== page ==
Habitat - Black bears prefer a mixed deciduous-coniferous forest habitat with a thick vegetative understory, but they are very adaptable. They live in swamps, arid landscapes, and urban-wildland interfaces. Black bears can survive in relatively close proximity to human developments.
Diet - Although classified as carnivores because of their canine teeth, black bears actually function as opportunistic omnivores. They consume both plant and animal matter. Approximately 85-95% of black bears’ diets consist of nuts, berries, acorns, roots, and grasses. Unlike many carnivores, black bears’ lips are not attached to their gums, a unique adaptation that makes it easier for them to forage for berries and other vegetation. Black bears also consume insects and, when available, may consume moose calves and deer fawns, carrion, and salmon. Black bears, with their relatively short, curved claws, excel at climbing trees. This adaptation increases their foraging opportunities.
Threats to Population - Few diseases trouble black bears, although their sugar-rich diet increases dental cavities. Threats to black bears include predators such as the grizzly bear; other black bears, especially older, dominant males; wolves, which may prey on cubs; and humans. Human impacts on black bear populations include habitat loss, vehicle collisions, hunting, poaching, and euthanasia of problem bears involved in human-bear encounters.
Range - Like the black bear, the grizzly bear once inhabited wide regions of the American landscape. Grizzly bears can live in a wide range of habitats including tundra, coniferous and hardwood forests, and sub-alpine mountain areas. However, extensive undisturbed areas of land are necessary for grizzly bear survival. Four hundred years of human expansion has displaced grizzlies into the remote northwestern regions of the continent. Most grizzly bears live in Alaska and Canada. In the lower 48 states, isolated populations survive in parts of Montana, Wyoming, Idaho, and Washington.
Description - Some grizzly bears are the size of big black bears, while others may be as large as medium-sized polar bears. Because of their salmon rich diet, coastal grizzly bears (also referred to as brown bears) grow larger than their inland counterparts and can easily weigh over 1000 pounds. Grizzly bear fur ranges in color from buff to dark brown. Coats are often white-tipped, especially on the back, resulting in a frosted, or “grizzled” appearance. Humans are less tolerant of grizzly bears than black bears, primarily due to the aggressive-defensive behavior they may exhibit toward humans. The evolution of aggressive behavior in grizzly bears may be tied to their habitat. When grizzly bears spread out from forests into treeless areas such as tundra and grasslands, they gained new food sources. Whereas female black bears often protect their cubs by having them climb trees, female grizzly bears with cubs compensate for their lack of cover by responding to perceived threats with real or bluff attacks.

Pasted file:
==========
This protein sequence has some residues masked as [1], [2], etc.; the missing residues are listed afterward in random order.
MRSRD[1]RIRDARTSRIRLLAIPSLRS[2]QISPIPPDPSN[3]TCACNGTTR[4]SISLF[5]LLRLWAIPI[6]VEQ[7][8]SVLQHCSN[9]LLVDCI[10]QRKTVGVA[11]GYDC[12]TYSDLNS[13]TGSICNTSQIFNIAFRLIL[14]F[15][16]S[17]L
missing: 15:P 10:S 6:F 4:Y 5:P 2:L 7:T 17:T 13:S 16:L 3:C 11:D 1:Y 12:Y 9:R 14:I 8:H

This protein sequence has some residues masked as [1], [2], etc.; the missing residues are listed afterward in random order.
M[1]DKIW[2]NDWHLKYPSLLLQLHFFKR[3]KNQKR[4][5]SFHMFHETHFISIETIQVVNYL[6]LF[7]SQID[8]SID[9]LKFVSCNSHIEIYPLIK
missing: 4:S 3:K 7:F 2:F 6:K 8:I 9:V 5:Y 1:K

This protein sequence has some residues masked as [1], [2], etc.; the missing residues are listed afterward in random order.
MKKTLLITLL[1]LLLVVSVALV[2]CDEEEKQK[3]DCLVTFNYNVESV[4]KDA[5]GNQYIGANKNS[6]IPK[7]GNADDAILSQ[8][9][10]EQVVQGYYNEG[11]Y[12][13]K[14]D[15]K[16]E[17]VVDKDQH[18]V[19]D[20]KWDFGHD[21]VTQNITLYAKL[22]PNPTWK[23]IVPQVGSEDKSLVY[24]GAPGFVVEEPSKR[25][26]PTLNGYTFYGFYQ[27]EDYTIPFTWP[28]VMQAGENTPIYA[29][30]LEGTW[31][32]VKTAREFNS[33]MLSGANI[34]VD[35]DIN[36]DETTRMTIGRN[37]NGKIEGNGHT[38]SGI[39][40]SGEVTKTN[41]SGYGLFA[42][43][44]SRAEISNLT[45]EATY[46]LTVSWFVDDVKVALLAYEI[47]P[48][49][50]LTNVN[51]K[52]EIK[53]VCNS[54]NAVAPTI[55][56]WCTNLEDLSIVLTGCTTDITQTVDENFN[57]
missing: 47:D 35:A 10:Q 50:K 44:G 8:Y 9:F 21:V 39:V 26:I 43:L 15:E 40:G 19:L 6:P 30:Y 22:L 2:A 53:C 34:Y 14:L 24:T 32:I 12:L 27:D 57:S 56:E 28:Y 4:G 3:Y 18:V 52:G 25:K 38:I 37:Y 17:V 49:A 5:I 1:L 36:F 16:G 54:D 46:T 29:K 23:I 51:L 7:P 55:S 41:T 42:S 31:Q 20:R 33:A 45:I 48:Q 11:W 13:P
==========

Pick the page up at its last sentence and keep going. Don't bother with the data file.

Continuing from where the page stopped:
Diet - Grizzly bears are omnivores, primarily eating vegetation such as roots, bulbs, berries, grasses, and sedges. Grizzly bears’ prominent shoulder muscles, along with their long, front claws, are adaptations for digging up plant roots. They also eat insects and fish. Like black bears and polar bears, grizzly bears can be attracted to human food sources such as garbage and pet food. In some areas, grizzly bears prey on caribou, moose, and elk.
Like black bears, grizzly bears dramatically increase their food consumption in preparation for winter hibernation. Both sexes dig dens as winter approaches. Grizzly bears often position these dens at the bases of trees. A common misconception is that bears den to avoid cold weather. Denning is believed to be a survival adaptation that allows bears to survive times of limited food availability.
Threats to Population - Habitat destruction is the primary threat to grizzly bear survival. The United States Fish and Wildlife Service seeks to restore grizzly bear populations in suitable habitat in isolated northwest regions of the lower 48 states. Grizzly bear hunting is illegal in the lower 48 states. Unfortunately, hunters seeking black bears may occasionally misidentify and kill grizzly bears by mistake.
* Please see the Compare Bears Books and Websites in the complete Understanding Black Bear Curriculum for all the additional information.